A couple of Michigan State University agronomists are reminding corn and soybean producers to keep a close eye on both soil temperatures and the near-term weather forecast when planting this spring.
Writing on the university’s IPM web site, Bruce McKellar and Mike Staton say that cold conditions at or immediately following planting can be detrimental to early development.
Staton mentions a trial by in Ontario by OMAF soybean specialist Horst Bohner that showed how soybean germination and emergence varies depending on the temperature of the first soil moisture taken up. Bohner compared three scenarios: soybeans exposed to warm conditions (77F) for 17 days, old soils (45F) for 20 hours followed by warm soil for 17 days, and eight hours of warm soil followed by a four-day cold spell.
The results showed that soybean seedling vigor, growth and development were greatly impacted when the temperature of the soil moisture first taken up by the seed was cold as compared to seeds that were exposed to warm soil and warm soil followed by cold conditions.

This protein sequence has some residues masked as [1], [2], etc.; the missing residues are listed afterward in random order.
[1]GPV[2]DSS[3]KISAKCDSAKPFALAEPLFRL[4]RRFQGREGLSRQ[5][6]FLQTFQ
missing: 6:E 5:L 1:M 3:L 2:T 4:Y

Staton stresses that the temperature of the soil moisture that first hits the seed is important. Overly dry seed and seed with thin or split seed coats is more susceptible to imbibitional injury. Soybean producers should know the quality of each seed lot and plant the highest quality seed first and the poorest quality seed last
The situation is not much different for corn. Purdue University corn researcher Bob Nielsen has found that soil temperatures below 50 F can be risky for corn seedlings. Estimates of the critical soil temperature for corn vary, with some sources saying 50F and others putting the threshold closer to 41F.
Injury occurs when the cell tissues of the kernel are too cold; tissues become less elastic and may rupture during the seed swelling process. Damage usually occurs during the initial 24 to 36 hours after planting under normal soil moisture conditions. Symptoms include failure to germinate, slow development of root and coleoptile growth following initial germination, McKellar explains.
To reduce risk from chilling injury, growers should look at the soil temperatures at the time of planting in combination with a favourable two to three-day temperature forecast. With adequate soil moisture, the first 24 to 36 hours may be the most critical to help prevent chilling injury from occurring to the developing seedling, the researchers say.